Krumenauer said about 32,500 people still are unable to come back to work for various reasons related to the coronavirus pandemic. They may be ailing themselves, have responsibility to care for family members, or unable to obtain child care.
But that total is down from 66,000 last fall, and Krumenauer said the number of unemployment benefit recipients has dropped in recent months. The two-month plunge from February to April 2020, when Oregon lost almost 290,000 jobs (about one in seven) after the pandemic resulted in business curtailments and closures, has now been deemed a recession. The usual federal definition of a recession is a decline in gross domestic product — the measure of goods and services — for two consecutive quarters.
Oregon's unemployment rate shot up from a record low 3.5% in March 2020 to a record adjusted high of 13.2% in April 2020, and the number of unemployment claims also topped 500,000 within a short period. The rate has since declined; it was 5.6% in June, although Oregon has regained only about two-thirds of the lost jobs. A full recovery is projected in late 2022 or early 2023.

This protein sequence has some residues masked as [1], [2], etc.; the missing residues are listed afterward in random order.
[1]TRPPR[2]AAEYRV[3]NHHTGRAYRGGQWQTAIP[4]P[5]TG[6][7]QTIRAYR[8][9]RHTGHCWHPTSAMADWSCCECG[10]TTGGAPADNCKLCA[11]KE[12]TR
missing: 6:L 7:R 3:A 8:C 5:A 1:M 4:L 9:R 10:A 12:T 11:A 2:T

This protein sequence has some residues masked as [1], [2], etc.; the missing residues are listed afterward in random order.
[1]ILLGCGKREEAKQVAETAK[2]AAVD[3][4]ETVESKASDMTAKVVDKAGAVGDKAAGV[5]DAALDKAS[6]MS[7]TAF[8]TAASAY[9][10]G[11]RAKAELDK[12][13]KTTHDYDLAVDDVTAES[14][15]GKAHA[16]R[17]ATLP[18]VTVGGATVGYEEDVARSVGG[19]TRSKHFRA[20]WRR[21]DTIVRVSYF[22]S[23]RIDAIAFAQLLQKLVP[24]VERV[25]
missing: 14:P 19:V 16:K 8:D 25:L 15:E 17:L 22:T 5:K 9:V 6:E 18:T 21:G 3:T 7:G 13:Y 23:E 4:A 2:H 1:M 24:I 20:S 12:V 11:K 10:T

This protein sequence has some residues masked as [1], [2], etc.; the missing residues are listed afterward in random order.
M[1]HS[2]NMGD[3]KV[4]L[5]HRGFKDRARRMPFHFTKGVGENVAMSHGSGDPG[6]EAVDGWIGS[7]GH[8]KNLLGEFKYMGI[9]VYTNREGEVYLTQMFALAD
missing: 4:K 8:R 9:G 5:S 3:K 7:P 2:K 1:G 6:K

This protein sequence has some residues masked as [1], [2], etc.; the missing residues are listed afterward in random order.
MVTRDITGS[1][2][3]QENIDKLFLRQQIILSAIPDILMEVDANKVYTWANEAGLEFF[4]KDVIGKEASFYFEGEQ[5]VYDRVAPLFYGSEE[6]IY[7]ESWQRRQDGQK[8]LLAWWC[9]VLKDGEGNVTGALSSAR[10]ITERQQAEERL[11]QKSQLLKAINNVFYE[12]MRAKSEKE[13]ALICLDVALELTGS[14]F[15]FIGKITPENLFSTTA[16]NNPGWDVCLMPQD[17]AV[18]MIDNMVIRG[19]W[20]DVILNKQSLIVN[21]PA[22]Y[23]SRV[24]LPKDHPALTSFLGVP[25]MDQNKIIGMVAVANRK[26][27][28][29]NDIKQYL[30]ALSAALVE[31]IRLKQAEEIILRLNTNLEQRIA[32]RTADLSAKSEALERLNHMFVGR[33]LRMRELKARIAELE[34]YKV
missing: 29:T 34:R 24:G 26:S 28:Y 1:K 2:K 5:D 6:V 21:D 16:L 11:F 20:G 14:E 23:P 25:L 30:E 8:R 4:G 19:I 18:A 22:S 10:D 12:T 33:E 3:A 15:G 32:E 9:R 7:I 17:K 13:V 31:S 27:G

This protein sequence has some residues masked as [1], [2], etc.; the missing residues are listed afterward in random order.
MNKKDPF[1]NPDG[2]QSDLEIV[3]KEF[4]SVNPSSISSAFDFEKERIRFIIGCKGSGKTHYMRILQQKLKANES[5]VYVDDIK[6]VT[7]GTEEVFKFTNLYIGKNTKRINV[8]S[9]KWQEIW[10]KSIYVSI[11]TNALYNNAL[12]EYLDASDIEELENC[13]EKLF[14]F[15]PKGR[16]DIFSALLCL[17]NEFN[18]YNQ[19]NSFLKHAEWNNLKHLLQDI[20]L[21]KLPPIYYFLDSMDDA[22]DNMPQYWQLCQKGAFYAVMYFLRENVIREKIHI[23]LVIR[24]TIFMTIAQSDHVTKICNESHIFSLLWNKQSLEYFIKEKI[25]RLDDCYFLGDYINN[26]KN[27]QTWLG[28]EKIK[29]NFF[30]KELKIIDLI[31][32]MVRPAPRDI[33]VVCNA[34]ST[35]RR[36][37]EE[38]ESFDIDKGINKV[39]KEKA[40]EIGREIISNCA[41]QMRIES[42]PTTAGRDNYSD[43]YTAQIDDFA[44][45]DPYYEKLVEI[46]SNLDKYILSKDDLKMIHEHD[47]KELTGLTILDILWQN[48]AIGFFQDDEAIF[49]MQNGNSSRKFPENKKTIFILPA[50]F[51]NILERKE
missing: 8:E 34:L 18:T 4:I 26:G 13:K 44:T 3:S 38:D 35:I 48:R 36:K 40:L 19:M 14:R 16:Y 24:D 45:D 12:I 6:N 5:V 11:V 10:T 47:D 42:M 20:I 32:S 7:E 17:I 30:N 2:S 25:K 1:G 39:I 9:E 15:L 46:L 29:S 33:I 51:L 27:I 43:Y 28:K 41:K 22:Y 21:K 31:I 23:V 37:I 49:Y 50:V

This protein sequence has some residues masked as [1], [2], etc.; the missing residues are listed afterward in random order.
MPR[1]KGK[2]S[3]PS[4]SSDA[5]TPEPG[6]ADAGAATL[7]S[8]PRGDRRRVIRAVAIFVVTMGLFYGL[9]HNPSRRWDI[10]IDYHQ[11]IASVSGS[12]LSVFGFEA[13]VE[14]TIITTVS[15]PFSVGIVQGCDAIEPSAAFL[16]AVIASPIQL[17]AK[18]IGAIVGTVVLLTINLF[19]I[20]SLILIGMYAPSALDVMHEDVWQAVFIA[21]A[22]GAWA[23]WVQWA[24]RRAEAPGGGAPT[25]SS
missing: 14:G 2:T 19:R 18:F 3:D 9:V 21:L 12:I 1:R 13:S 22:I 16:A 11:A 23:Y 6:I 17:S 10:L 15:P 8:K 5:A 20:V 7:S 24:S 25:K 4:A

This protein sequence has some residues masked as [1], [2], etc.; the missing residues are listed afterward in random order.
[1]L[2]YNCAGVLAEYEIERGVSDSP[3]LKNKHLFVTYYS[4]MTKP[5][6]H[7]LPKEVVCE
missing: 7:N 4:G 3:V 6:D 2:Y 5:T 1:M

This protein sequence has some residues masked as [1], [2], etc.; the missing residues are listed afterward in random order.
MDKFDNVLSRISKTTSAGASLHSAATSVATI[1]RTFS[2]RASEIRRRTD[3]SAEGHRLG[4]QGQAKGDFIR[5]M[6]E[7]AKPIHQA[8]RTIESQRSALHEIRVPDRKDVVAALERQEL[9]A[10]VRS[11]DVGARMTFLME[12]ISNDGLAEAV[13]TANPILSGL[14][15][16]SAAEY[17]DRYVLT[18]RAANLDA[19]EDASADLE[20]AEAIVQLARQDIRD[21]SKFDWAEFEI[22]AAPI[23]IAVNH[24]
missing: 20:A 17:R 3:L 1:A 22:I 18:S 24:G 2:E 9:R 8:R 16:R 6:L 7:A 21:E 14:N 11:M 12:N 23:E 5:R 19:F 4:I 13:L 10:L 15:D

"Given the scale of the impacts to the economy, this was definitely worth an exception to that rule," Krumenauer said.
Oregon job growth in the first six months of this year equaled the number of jobs created in the 22 months prior to the pandemic in early 2020. But Oregon businesses reported almost 98,000 job vacancies this past spring, a record since that statistic was first compiled in 2013.
Changing job market
Krumenauer said there are several reasons. "There is a lot of pent-up demand for goods and services." The Oregon Office of Economic Analysis mentioned in a July report that $2.1 trillion in savings has been amassed nationally during the pandemic.
She also said there are big changes in the workforce itself, such as a record number of people who voluntarily left their jobs.
Some left for higher-paying careers. While Oregon's average starting wage in the leisure and hospitality sector (restaurants, bars, hotels) remained around $13 per hour during the first quarter of 2021, it rose by $2 in retail trade to $17 per hour — and it was $20 per hour in transportation, utilities and warehousing. Krumenauer said there also was competition among businesses within a sector.
"There is more worker movement that increases the hiring needs of businesses," she said. "They often create a vacancy to replace them."